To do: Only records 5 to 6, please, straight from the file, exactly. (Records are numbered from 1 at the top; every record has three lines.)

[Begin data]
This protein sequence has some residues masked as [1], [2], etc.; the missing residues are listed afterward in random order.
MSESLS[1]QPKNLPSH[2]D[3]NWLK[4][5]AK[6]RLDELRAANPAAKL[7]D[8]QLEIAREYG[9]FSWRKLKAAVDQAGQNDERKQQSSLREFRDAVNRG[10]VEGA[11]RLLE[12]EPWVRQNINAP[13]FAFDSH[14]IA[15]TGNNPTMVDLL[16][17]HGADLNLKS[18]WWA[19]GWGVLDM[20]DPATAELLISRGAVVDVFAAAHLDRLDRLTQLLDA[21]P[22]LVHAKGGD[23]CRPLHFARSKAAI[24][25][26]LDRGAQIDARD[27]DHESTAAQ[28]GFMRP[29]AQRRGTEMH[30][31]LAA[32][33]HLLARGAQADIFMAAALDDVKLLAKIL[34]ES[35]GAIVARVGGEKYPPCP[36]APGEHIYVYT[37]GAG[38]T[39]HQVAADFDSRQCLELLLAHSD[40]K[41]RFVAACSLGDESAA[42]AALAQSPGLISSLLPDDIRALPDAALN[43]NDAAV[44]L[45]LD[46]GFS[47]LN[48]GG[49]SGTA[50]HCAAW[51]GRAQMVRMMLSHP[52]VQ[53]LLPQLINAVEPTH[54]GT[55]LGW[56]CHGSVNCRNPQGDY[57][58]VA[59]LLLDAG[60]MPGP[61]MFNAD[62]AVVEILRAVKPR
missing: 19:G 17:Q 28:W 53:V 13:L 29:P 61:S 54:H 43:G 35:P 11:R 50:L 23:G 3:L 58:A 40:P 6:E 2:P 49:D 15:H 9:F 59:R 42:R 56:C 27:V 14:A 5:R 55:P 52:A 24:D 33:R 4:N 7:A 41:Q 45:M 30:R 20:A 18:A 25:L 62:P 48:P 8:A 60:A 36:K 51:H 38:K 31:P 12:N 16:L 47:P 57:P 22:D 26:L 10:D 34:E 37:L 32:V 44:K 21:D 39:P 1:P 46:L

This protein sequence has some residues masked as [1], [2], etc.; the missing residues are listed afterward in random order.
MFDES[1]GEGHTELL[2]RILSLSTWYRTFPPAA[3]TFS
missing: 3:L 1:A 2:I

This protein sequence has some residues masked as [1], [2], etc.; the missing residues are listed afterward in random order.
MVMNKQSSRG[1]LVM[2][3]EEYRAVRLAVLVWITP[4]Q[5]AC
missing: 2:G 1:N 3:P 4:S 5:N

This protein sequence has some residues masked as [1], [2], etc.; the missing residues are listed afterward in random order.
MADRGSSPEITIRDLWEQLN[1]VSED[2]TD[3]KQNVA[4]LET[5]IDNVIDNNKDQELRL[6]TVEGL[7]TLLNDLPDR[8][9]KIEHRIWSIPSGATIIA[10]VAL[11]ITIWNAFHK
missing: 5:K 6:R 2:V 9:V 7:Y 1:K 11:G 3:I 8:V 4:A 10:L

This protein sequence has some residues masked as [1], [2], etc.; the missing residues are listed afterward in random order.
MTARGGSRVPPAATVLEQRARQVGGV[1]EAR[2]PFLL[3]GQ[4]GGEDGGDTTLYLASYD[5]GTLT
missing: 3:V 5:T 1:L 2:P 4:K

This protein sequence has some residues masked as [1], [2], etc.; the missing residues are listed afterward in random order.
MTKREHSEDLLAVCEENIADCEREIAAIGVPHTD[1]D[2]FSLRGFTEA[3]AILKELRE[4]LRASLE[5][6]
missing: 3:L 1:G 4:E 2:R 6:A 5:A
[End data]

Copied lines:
This protein sequence has some residues masked as [1], [2], etc.; the missing residues are listed afterward in random order.
MTARGGSRVPPAATVLEQRARQVGGV[1]EAR[2]PFLL[3]GQ[4]GGEDGGDTTLYLASYD[5]GTLT
missing: 3:V 5:T 1:L 2:P 4:K

This protein sequence has some residues masked as [1], [2], etc.; the missing residues are listed afterward in random order.
MTKREHSEDLLAVCEENIADCEREIAAIGVPHTD[1]D[2]FSLRGFTEA[3]AILKELRE[4]LRASLE[5][6]
missing: 3:L 1:G 4:E 2:R 6:A 5:A